As well as delivering for people on the ground, the UUP needs to convince the electorate that the Union is safe in their hands. There is still the perception that this is a weak point for the UUP and this is their Achilles’ heel, they need to seriously address this. Trying to be too many things to too many people will ultimately come to nothing if their raison d’etre is their weakest point or perceived as the weakest point.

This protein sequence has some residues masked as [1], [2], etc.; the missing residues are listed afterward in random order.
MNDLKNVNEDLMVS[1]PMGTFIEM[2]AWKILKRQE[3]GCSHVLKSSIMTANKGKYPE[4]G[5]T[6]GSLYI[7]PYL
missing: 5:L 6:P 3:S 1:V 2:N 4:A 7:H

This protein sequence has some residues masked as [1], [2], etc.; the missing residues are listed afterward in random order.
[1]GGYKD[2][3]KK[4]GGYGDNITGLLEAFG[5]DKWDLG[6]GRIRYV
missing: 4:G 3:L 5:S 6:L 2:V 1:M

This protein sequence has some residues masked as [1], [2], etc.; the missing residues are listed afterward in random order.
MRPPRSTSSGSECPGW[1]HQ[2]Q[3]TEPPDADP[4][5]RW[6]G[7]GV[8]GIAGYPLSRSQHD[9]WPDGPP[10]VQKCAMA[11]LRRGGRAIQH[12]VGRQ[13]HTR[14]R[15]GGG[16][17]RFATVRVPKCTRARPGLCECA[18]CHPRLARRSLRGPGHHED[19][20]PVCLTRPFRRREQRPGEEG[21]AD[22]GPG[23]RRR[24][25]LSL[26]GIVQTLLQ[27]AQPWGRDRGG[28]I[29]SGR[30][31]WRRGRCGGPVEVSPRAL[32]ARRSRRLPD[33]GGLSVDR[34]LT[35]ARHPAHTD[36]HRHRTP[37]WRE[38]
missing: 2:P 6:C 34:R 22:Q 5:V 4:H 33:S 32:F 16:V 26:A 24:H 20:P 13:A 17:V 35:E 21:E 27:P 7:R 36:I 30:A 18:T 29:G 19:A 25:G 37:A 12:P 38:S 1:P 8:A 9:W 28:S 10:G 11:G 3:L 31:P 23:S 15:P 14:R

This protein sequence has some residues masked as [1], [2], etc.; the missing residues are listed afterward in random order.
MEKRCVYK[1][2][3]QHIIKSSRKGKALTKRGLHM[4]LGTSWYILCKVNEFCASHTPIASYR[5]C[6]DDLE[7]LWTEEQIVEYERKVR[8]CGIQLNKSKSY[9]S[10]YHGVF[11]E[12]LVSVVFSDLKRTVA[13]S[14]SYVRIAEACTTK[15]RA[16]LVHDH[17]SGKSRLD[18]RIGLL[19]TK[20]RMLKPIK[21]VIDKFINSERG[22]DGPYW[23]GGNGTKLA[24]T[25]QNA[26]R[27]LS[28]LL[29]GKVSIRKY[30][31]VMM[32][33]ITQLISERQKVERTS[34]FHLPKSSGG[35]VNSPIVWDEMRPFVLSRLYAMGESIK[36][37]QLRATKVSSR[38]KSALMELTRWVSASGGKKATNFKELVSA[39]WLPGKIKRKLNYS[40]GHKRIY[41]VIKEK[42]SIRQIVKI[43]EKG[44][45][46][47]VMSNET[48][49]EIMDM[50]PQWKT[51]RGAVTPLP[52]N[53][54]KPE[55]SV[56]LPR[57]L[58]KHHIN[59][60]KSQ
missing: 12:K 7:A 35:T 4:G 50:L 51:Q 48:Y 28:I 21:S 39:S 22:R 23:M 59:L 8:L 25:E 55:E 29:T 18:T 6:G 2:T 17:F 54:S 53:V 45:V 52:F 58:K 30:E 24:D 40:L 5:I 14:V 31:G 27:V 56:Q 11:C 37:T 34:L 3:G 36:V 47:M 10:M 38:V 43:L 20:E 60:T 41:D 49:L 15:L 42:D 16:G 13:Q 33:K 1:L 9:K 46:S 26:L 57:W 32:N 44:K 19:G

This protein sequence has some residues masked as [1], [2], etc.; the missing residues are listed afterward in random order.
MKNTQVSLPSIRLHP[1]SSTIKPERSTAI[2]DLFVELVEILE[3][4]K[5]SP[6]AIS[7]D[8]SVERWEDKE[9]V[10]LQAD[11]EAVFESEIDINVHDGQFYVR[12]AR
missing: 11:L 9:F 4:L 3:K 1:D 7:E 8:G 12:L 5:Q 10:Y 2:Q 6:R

The UUP has rightly targeted the more liberal pro-Union demographic and there is a market for a credible alternative to the DUP. Disillusioned Alliance voters and the non-voting pro-Union electorate offer huge potential for the UUP and there are early signs that they are gaining some traction. The issue for the UUP is that they have been bouncing around from “DUP Lite” to Alliance with a flag, what they need to do is create their own identity, be brave, and offer an attractive alternative. The electorate needs to know what the UUP stands for on a day-to-day basis, at present, it is too inconsistent. Whilst the UUP’s brand won’t appeal to a sizeable number of Unionists, they will need to be careful in ensuring that they do not lose their base, the UUP can never out Alliance, Alliance and nor should it try to, but it can keep its base and attract a new type of voter to the party.